Tennis Elbow

What is Tennis Elbow?

Lateral epicondylitis, commonly known as ‘tennis elbow’ is a condition that causes pain around the outer area of the elbow. This condition occurs when the tendons are overloaded, usually due to repetitive motions of the wrist and arm, resulting in unbearable elbow pain. Tennis elbow can arise in any person who strains the tendons of their forearm and is a condition that is not limited only to tennis players. Anyone whose jobs require them to move frequently can also develop the condition. The pain of this condition occurs primarily where the tendons of the forearm muscles attach to the bony bump on the outer area of your elbow and can also spread into the forearm and the wrist. Therefore, an immediate treatment that involves a team approach of primary doctors, physical therapists and sometimes, surgeons is essential, to get the most efficient care.

What are the Signs and Symptoms of a Tennis Elbow?

The symptoms of tennis elbow develop gradually. In most cases, one may experience mild pain in the beginning that slowly worsens over time. Repetitive movements of the arm or wrists, such as extending your arm or gripping, can also aggravate the pain. If you have a tennis elbow, you may experience:

  • Pain on the outer area of the upper forearm, just below the elbow. The pain may also travel towards the wrist.
  • Pain when writing or gripping an object. For example, when holding a book or a pen.
  • Pain when lifting or bending the arm.
  • Pain when twisting the forearm. For example, when opening a jar or turning a door handle.
  • Pain and stiffness when extending the arm.
  • An episode of tennis elbow can last between six months to two years. However, most people recover completely within a year.

What Causes a Tennis Elbow?

Tennis elbow, in most cases, is an overuse injury and occurs when the tendons and muscles in the forearm are strained due to strenuous activities. If the tendons and muscles in the forearm are strained, inflammation and tiny tears can develop near the bony lump on the outer area of the elbow. You are likely to get a tennis elbow if your forearm muscles are not accustomed to performing a particular activity. However, even if you frequently use your forearms, there are chances that you might injure them, resulting in getting this condition.

You can develop a tennis elbow by performing activities that require twisting your arms or wrists. Some of the activities include:

  • Throwing sports such as discus or javelin.
  • Racquet sports like tennis, squash or badminton.
  • Manual work such as bricklaying, plumbing or gardening.
  • Certain activities that involve repetitive hand and wrist movements such as using the scissors or typing.
  • Other activities that involve repetitive bending of the elbows such as playing the guitar or violin.

How to Treat a Tennis Elbow?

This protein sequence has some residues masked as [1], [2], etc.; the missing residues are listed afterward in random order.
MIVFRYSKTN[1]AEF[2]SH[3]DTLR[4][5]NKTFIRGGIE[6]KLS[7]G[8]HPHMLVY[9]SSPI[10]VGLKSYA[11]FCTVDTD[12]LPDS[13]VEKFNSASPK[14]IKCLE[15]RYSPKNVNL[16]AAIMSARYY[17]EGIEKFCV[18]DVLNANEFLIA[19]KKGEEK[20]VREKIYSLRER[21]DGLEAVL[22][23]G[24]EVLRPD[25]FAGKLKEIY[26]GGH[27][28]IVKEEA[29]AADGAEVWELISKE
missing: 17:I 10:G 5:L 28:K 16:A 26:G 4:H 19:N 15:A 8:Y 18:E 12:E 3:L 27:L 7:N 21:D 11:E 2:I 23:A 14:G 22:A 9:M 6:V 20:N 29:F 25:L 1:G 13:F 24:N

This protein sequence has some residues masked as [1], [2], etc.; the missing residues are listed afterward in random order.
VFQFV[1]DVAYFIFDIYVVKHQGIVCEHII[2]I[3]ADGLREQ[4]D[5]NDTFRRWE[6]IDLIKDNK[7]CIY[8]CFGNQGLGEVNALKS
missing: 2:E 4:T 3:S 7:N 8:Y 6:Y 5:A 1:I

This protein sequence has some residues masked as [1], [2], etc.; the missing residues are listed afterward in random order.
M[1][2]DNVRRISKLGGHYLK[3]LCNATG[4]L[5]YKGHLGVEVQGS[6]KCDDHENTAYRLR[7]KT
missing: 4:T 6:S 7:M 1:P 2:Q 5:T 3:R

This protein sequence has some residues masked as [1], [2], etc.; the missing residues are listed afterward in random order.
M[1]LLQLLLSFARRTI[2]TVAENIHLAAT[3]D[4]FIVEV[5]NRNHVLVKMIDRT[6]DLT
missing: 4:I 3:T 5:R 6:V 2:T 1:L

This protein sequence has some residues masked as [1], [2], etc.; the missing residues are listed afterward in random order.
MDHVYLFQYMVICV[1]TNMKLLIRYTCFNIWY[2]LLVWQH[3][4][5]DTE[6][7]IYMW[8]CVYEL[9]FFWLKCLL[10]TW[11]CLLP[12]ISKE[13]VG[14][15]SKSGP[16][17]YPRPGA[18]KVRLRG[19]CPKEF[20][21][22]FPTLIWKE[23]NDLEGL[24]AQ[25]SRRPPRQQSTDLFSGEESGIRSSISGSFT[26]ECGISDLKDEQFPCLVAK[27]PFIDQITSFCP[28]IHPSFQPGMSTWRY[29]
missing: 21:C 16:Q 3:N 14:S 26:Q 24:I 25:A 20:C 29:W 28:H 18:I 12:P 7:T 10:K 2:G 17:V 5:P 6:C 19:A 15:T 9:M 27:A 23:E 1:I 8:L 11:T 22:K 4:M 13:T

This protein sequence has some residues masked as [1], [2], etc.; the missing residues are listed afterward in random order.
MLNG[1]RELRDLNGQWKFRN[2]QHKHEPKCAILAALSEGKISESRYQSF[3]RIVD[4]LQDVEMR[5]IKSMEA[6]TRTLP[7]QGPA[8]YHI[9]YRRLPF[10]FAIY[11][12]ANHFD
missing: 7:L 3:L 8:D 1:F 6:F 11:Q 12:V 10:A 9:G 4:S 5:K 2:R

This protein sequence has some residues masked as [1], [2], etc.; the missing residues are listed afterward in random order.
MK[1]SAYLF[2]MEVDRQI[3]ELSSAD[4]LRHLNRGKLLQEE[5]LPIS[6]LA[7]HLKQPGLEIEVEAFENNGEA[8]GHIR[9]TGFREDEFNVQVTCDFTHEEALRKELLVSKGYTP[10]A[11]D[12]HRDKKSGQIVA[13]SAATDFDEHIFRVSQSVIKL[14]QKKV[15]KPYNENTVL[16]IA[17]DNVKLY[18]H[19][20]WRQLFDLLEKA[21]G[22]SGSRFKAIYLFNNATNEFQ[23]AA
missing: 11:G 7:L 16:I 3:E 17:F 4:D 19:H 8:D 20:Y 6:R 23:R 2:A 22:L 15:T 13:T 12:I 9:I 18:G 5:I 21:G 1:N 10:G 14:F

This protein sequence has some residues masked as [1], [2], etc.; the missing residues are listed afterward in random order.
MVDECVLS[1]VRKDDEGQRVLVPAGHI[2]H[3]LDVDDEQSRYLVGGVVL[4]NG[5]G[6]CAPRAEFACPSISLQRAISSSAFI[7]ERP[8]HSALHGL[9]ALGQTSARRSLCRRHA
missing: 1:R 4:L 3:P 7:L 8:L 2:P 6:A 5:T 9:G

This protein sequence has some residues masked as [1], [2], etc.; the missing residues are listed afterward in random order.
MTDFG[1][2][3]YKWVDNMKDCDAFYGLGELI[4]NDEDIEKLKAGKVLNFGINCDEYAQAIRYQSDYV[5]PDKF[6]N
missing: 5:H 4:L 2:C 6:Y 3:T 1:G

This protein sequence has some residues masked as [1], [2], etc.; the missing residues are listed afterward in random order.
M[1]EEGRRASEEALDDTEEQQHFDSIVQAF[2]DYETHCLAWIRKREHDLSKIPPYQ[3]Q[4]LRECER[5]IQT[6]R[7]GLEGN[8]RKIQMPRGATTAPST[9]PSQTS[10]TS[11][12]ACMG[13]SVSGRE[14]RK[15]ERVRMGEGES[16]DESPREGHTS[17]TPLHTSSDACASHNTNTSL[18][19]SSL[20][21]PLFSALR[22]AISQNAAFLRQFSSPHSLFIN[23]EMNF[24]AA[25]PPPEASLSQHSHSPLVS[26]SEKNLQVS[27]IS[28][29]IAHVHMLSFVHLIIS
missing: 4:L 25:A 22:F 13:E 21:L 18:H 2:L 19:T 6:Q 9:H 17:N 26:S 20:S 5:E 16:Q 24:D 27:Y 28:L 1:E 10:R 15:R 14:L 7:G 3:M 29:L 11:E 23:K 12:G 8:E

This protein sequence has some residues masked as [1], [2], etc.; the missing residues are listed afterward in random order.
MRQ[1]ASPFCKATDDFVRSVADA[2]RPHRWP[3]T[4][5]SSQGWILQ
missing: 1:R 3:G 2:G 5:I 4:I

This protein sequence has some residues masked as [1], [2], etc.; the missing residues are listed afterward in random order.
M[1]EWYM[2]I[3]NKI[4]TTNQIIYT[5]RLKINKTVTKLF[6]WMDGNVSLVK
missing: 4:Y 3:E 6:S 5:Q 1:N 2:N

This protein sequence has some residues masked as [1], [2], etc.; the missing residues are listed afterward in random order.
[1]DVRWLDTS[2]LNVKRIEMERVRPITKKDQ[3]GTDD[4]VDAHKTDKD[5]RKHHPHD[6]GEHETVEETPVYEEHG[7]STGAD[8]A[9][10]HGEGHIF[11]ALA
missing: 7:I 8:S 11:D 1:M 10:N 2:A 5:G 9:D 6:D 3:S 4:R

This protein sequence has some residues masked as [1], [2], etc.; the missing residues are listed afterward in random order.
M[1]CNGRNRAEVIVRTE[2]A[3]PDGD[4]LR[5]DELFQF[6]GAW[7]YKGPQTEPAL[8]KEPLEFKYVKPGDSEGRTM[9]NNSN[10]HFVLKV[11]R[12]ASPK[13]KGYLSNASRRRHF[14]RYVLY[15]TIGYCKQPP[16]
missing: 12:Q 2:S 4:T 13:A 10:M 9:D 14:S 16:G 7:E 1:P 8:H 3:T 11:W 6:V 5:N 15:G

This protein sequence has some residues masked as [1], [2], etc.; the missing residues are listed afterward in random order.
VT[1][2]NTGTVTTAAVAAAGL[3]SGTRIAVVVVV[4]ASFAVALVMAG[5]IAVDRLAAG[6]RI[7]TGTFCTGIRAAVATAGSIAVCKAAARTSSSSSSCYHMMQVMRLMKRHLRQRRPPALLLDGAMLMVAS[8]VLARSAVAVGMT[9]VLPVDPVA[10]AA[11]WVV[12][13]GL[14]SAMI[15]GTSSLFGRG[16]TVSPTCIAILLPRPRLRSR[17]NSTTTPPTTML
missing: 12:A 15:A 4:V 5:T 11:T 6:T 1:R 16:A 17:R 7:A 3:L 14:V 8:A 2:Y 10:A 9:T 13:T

Tennis elbow is a condition that is self-limiting, which means that it will get better without treatment. This condition can last for several weeks or months, and sometimes, even years as the tendons heal slowly. Numerous treatments can help alleviate the pain for a tennis elbow. However, the most important thing you must do is rest your injured arm and stop performing strenuous activities. Among various tennis elbow treatments, physiotherapy has shown to be most effective in the short as well as long-term management of the condition. However, in extreme cases, surgery may be recommended if other treatments fail to work.

How can Physical Therapy Help a Tennis Elbow?

Physical therapy has been shown to be effective among numerous other treatments for tennis elbow, both in the short and long-term management of the condition. Physical therapy aims to achieve the following results:

  • Reduction of the elbow pain.
  • Faster facilitation of the tissue repair.
  • Restoration of the normal muscle length, strength and the movement patterns.
  • Restoration of the normal joint range of motion and function.
  • Normalisation of the cervical joint function.

There are numerous ways to achieve these, and getting a thorough check-up of your elbow, arm and neck will enable your physiotherapist to plan a strategy for you based on your symptoms and lifestyle. Physiotherapy for a tennis elbow treatment can include a gentle mobilisation of the elbow and neck joints, muscle stretches, neural mobilisation, electrotherapy, massage and strengthening. In severe cases, a tennis elbow brace may prove to beneficial.

TEATREE Healthcare Experience

At TEATREE Healthcare, we offer you few of the best services for various conditions, one of them being a tennis elbow. With our team of physiotherapists who have excellent knowledge and tremendous experience in the field of physiotherapy, we aim at helping each one suffering from this condition. Having a team of few of the best physiotherapists in the country, we assure to help you tackle your tennis elbow with ease in the most positive way. We also promise to help you lead your life well without any fear of the condition.

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